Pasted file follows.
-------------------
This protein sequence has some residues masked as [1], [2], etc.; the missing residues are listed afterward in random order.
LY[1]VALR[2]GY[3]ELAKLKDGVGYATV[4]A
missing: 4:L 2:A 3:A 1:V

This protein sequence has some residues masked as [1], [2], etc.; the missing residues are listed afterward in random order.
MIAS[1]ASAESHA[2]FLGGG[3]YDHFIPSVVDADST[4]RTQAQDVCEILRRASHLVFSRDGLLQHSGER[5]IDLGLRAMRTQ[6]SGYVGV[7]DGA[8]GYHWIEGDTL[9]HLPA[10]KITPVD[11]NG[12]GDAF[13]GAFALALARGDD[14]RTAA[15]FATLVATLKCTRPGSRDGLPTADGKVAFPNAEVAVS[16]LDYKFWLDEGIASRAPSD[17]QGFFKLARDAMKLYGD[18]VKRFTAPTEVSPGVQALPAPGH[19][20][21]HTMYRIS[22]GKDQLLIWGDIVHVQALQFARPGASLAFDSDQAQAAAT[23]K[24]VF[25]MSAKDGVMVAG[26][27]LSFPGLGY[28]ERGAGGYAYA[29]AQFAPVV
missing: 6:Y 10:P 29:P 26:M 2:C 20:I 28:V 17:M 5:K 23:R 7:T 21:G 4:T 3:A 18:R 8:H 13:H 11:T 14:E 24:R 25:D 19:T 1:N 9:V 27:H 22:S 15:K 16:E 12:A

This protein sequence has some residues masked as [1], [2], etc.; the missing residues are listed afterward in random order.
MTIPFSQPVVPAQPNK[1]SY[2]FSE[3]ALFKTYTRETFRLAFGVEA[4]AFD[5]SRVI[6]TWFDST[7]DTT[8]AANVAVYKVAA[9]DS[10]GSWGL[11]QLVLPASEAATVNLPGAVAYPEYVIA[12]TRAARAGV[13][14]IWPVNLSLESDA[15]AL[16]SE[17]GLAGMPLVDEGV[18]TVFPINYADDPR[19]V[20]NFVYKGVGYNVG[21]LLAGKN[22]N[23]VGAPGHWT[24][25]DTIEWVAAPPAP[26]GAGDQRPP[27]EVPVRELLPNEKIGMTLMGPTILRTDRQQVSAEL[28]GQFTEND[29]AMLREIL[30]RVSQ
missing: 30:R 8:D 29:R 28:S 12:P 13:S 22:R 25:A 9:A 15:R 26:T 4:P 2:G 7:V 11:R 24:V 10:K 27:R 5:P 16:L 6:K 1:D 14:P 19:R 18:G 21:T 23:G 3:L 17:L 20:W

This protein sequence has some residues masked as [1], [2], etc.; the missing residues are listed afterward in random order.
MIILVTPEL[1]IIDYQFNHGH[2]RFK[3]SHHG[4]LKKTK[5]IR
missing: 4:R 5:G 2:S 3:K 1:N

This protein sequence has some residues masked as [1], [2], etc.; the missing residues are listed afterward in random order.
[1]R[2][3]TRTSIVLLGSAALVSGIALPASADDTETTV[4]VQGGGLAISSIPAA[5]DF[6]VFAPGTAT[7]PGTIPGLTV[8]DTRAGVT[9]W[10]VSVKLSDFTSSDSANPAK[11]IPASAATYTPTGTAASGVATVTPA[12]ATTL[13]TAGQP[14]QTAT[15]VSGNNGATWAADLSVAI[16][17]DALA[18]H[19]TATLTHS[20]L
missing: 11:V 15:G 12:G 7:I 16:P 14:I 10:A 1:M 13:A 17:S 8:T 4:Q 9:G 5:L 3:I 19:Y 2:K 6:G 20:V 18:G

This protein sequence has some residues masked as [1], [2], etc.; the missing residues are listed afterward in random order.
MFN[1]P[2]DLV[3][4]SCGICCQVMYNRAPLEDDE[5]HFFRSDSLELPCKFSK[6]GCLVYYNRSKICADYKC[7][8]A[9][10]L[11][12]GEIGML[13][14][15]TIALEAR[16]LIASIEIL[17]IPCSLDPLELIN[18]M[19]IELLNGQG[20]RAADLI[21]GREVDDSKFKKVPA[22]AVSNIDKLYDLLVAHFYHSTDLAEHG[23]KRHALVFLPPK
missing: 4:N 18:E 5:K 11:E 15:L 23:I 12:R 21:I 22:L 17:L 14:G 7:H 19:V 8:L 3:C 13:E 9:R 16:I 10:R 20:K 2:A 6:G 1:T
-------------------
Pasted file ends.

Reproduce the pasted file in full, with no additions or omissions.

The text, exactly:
This protein sequence has some residues masked as [1], [2], etc.; the missing residues are listed afterward in random order.
LY[1]VALR[2]GY[3]ELAKLKDGVGYATV[4]A
missing: 4:L 2:A 3:A 1:V

This protein sequence has some residues masked as [1], [2], etc.; the missing residues are listed afterward in random order.
MIAS[1]ASAESHA[2]FLGGG[3]YDHFIPSVVDADST[4]RTQAQDVCEILRRASHLVFSRDGLLQHSGER[5]IDLGLRAMRTQ[6]SGYVGV[7]DGA[8]GYHWIEGDTL[9]HLPA[10]KITPVD[11]NG[12]GDAF[13]GAFALALARGDD[14]RTAA[15]FATLVATLKCTRPGSRDGLPTADGKVAFPNAEVAVS[16]LDYKFWLDEGIASRAPSD[17]QGFFKLARDAMKLYGD[18]VKRFTAPTEVSPGVQALPAPGH[19][20][21]HTMYRIS[22]GKDQLLIWGDIVHVQALQFARPGASLAFDSDQAQAAAT[23]K[24]VF[25]MSAKDGVMVAG[26][27]LSFPGLGY[28]ERGAGGYAYA[29]AQFAPVV
missing: 6:Y 10:P 29:P 26:M 2:C 20:I 28:V 17:M 5:K 23:R 7:T 21:G 4:T 3:A 18:R 8:H 13:H 11:T 14:E 24:R 25:D 19:T 1:N 9:V 27:H 22:S 15:K 16:E 12:A

This protein sequence has some residues masked as [1], [2], etc.; the missing residues are listed afterward in random order.
MTIPFSQPVVPAQPNK[1]SY[2]FSE[3]ALFKTYTRETFRLAFGVEA[4]AFD[5]SRVI[6]TWFDST[7]DTT[8]AANVAVYKVAA[9]DS[10]GSWGL[11]QLVLPASEAATVNLPGAVAYPEYVIA[12]TRAARAGV[13][14]IWPVNLSLESDA[15]AL[16]SE[17]GLAGMPLVDEGV[18]TVFPINYADDPR[19]V[20]NFVYKGVGYNVG[21]LLAGKN[22]N[23]VGAPGHWT[24][25]DTIEWVAAPPAP[26]GAGDQRPP[27]EVPVRELLPNEKIGMTLMGPTILRTDRQQVSAEL[28]GQFTEND[29]AMLREIL[30]RVSQ
missing: 30:R 8:D 29:R 28:S 12:P 13:S 22:R 25:A 9:A 15:R 26:T 4:P 2:G 7:V 11:R 24:V 10:K 27:R 5:P 16:L 6:K 1:D 14:P 19:R 18:G 21:T 23:G 3:L 17:L 20:W

This protein sequence has some residues masked as [1], [2], etc.; the missing residues are listed afterward in random order.
MIILVTPEL[1]IIDYQFNHGH[2]RFK[3]SHHG[4]LKKTK[5]IR
missing: 4:R 5:G 2:S 3:K 1:N

This protein sequence has some residues masked as [1], [2], etc.; the missing residues are listed afterward in random order.
[1]R[2][3]TRTSIVLLGSAALVSGIALPASADDTETTV[4]VQGGGLAISSIPAA[5]DF[6]VFAPGTAT[7]PGTIPGLTV[8]DTRAGVT[9]W[10]VSVKLSDFTSSDSANPAK[11]IPASAATYTPTGTAASGVATVTPA[12]ATTL[13]TAGQP[14]QTAT[15]VSGNNGATWAADLSVAI[16][17]DALA[18]H[19]TATLTHS[20]L
missing: 11:V 15:G 12:G 7:I 16:P 14:I 10:A 1:M 13:A 17:S 8:T 4:Q 9:G 5:L 3:I 19:Y 2:K 6:G 20:V 18:G

This protein sequence has some residues masked as [1], [2], etc.; the missing residues are listed afterward in random order.
MFN[1]P[2]DLV[3][4]SCGICCQVMYNRAPLEDDE[5]HFFRSDSLELPCKFSK[6]GCLVYYNRSKICADYKC[7][8]A[9][10]L[11][12]GEIGML[13][14][15]TIALEAR[16]LIASIEIL[17]IPCSLDPLELIN[18]M[19]IELLNGQG[20]RAADLI[21]GREVDDSKFKKVPA[22]AVSNIDKLYDLLVAHFYHSTDLAEHG[23]KRHALVFLPPK
missing: 4:N 18:E 5:K 11:E 15:L 23:I 12:R 21:I 22:L 17:L 14:G 7:H 19:V 8:L 3:C 13:E 9:R 16:I 10:R 20:K 2:A 6:G 1:T